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  1. #1
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    Default Jenny/ Big Jenny Website?

    Hi, I came across mentions of these boats in discussions of LFH's carpenter. There WAS a website given, but it doesn't seem to be active any more. Does anyone know of its replacement, if any, or other sources for the plans/info on them?
    Thanks,
    Chris

  2. #2
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    Default Re: Jenny/ Big Jenny Website?

    There was a WoodenBoat magazine article on this and a slight modification.

  3. #3
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    Default Re: Jenny/ Big Jenny Website?

    Thanks, Ian. I’ll dig up the article.

  4. #4
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    Default Re: Jenny/ Big Jenny Website?

    Any other leads, folks?

  5. #5
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    Default Re: Jenny/ Big Jenny Website?

    The "Carpenter" by L. Francis Herreshoff, is the tender to the ocean cruiser "Walrus". Both designs can be found in Sensible Crusing
    Designs by L. Francish Herreshoff. Mystic Seaport plans dept may have drawings.
    Jay

  6. #6
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    Default Re: Jenny/ Big Jenny Website?

    Yep, I've got that, Jay
    I'm interested in more info on Jenny/Big Jenny to see what's different, are there 'improvement' changes in construction etc.

  7. #7
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    Default Re: Jenny/ Big Jenny Website?

    Quote Originally Posted by Jay Greer View Post
    The "Carpenter" by L. Francis Herreshoff, is the tender to the ocean cruiser "Walrus". Both designs can be found in Sensible Crusing
    Designs by L. Francish Herreshoff. Mystic Seaport plans dept may have drawings.
    Jay
    A brief highjack: Roger Taylor's recent LFH biography relates a curious story about Walrus's Carpenter. It was undertow (by the stern post for some reason) overnight across a rough, cold Massachusetts Bay. In the morning all that was left at the end of the painter was the sternpost, the boat having capsized or somehow filled with water and broken up. It was later found washed up on the tip of Cape Cod, from which it was returned and rebuilt. A talk was given by a speaker here in Maine who sails a Sea Pearl, based upon the Carpenter model, and his capsized and completely turned turtle (under sail) faster than he could react.

  8. #8
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    Default Re: Jenny/ Big Jenny Website?

    I believe the Jenny boats were featured in the annual Small Boats issue a few years back.

    There was another thread here a while back: http://forum.woodenboat.com/showthre...pedition-Boats

    Tom
    You don't have to be prepared as long as you're willing to suffer the consequences.

    www.tompamperin.com

  9. #9
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    Default Re: Jenny/ Big Jenny Website?

    Yep, seen that thread, thanks, Tom - it was one of the threads which got me interested. I'm really after a replacement website, if one exists!

    Chris

  10. #10
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    Default Re: Jenny/ Big Jenny Website?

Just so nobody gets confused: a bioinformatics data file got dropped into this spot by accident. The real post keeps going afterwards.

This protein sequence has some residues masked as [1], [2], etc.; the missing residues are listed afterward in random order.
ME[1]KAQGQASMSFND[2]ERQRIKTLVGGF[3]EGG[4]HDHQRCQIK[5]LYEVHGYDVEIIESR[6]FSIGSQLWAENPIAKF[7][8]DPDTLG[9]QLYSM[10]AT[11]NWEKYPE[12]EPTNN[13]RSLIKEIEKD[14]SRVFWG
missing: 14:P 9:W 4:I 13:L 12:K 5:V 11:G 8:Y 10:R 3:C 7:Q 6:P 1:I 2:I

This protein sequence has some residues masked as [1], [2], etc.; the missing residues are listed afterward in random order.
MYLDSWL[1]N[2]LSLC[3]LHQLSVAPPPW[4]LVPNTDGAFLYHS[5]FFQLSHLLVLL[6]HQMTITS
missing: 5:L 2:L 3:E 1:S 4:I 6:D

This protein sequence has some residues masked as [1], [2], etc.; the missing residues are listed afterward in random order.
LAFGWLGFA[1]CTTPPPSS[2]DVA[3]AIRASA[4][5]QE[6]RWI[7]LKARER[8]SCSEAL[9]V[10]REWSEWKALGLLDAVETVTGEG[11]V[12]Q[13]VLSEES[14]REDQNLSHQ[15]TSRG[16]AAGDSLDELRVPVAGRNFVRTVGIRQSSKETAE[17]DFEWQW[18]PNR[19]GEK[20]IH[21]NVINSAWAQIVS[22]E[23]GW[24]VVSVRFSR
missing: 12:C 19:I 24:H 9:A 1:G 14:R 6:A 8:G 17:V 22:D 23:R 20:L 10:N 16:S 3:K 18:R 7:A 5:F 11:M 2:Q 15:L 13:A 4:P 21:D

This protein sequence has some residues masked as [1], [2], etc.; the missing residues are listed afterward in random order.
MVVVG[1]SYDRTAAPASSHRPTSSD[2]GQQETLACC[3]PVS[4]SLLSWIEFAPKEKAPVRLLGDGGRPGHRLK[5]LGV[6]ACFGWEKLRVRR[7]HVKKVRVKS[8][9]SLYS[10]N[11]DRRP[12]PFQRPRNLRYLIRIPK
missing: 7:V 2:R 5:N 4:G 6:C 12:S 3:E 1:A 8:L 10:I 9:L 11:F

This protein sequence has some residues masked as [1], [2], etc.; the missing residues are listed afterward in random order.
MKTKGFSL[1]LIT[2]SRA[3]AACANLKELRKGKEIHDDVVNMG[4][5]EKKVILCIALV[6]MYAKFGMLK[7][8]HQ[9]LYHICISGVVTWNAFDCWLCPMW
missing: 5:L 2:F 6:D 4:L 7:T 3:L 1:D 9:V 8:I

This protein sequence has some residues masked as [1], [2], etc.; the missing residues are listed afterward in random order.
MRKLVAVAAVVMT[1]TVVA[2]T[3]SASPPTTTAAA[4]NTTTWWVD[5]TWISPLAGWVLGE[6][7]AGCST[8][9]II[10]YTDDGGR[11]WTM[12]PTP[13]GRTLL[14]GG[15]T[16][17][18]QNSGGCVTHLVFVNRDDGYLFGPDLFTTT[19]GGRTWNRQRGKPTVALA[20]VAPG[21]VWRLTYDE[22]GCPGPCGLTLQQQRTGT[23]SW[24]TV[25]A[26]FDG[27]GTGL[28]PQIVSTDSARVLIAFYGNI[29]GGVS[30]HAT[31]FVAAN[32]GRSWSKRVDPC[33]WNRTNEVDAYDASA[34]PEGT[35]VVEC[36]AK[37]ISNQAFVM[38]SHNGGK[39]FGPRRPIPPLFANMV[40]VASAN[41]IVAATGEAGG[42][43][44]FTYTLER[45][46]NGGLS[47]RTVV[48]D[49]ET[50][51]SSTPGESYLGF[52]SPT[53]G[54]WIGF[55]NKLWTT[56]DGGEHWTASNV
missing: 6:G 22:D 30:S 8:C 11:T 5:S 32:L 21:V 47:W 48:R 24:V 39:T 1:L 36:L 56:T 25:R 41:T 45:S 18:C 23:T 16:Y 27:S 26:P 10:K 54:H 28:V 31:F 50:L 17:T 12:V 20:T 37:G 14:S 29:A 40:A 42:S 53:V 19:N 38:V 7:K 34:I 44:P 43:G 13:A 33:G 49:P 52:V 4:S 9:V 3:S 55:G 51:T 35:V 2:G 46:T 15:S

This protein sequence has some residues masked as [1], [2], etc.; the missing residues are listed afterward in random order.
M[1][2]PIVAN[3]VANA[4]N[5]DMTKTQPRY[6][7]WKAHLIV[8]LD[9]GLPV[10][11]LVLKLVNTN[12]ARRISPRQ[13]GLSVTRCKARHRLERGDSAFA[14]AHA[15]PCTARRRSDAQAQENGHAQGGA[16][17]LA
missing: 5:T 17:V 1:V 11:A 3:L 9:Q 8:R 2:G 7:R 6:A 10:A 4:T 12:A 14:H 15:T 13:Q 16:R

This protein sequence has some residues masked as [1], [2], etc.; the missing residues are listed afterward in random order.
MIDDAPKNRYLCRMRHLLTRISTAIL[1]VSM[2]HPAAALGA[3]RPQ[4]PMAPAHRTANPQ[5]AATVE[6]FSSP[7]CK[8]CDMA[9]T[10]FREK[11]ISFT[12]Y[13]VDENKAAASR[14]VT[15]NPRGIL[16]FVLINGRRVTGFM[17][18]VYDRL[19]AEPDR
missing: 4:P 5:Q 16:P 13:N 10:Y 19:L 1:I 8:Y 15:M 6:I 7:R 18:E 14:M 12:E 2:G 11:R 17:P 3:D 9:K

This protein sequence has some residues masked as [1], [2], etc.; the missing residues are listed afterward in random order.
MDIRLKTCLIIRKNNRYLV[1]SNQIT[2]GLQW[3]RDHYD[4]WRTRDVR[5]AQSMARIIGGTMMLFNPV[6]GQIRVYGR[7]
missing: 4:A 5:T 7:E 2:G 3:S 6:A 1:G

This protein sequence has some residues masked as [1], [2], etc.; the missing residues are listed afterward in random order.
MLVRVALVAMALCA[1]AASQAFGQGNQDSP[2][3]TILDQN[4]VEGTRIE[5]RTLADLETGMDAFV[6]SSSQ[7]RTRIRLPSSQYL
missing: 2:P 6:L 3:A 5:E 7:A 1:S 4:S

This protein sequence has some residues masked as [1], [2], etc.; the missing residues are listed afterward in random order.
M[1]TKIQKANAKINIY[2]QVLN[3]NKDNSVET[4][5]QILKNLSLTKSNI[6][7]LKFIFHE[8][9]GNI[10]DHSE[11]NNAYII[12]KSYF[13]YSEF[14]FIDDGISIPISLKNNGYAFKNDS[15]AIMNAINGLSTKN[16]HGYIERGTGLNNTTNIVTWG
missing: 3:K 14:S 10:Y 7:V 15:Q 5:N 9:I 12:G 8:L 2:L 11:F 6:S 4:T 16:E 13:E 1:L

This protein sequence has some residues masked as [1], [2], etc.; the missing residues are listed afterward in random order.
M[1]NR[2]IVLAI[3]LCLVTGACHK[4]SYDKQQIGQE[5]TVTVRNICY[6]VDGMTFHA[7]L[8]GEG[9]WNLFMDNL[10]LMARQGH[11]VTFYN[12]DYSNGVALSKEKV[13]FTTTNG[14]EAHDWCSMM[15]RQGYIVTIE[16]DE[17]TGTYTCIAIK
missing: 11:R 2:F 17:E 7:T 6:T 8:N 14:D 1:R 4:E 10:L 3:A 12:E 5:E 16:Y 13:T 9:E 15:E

Now that is interesting. I wonder if any of the mods made for Jenny/Big Jenny were made with this info in mind?

  11. #11
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    Default Re: Jenny/ Big Jenny Website?

    My Pappy always advocated towing our dinghy from a leward cleat just in reach of the forward end of the cockpit with the bow of the tow riding a bit high on the second or third wave aft of the stern. This kept the dinghy towing easy and not wagging its tail.
    Jay

  12. #12
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    Default Re: Jenny/ Big Jenny Website?

    Hi Guys- I have been interested in the idea of the Walrus's tender Carpenter for years and was aware of the design of LFH from Sensible Cruising Designs. My first James Caird replica we build in MonteVideo for the Shackleton movies and was reminiscent of Carpenter with her turtleback ends but bigger, about 24ft. The James Caird was not originally built to sail but later "adapted" as the story goes but needed ballast. As such she performed well for the movie and did what she was supposed to but in the end, after successfully finishing the day and all the filming at Elephant Island (that Elephant Island) we had to tow the small boats because the big ship was getting pressed by ice and swells making it impossible to hoist them aboard just then. We towed them in tandem around the island that night but the going was rough and some overfalls near the NE corner of Elephant Island swamped one of the boats and the big load parted the tow. I marked where we lost them and in daylight got back. The stem face of the JamesCaird had ripped off. She was half swamped and ballasted. One of the other boats was capsized and the third was OK but under the conditions and the temperatures and the lack of enough real boatmen, the decision was made to not try to recover. Later I build another James Caird replica and got to sail it more, even at S.Georgia. She actually sailed pretty well but you had to sort of trick her into tacking but otherwise she went along pretty well. but I digress: Earlier I lived for many years on a small island at Cape Cod from which I commuted to work most days. My most reliable transport was a Gloucester GUll but I tried other experiments.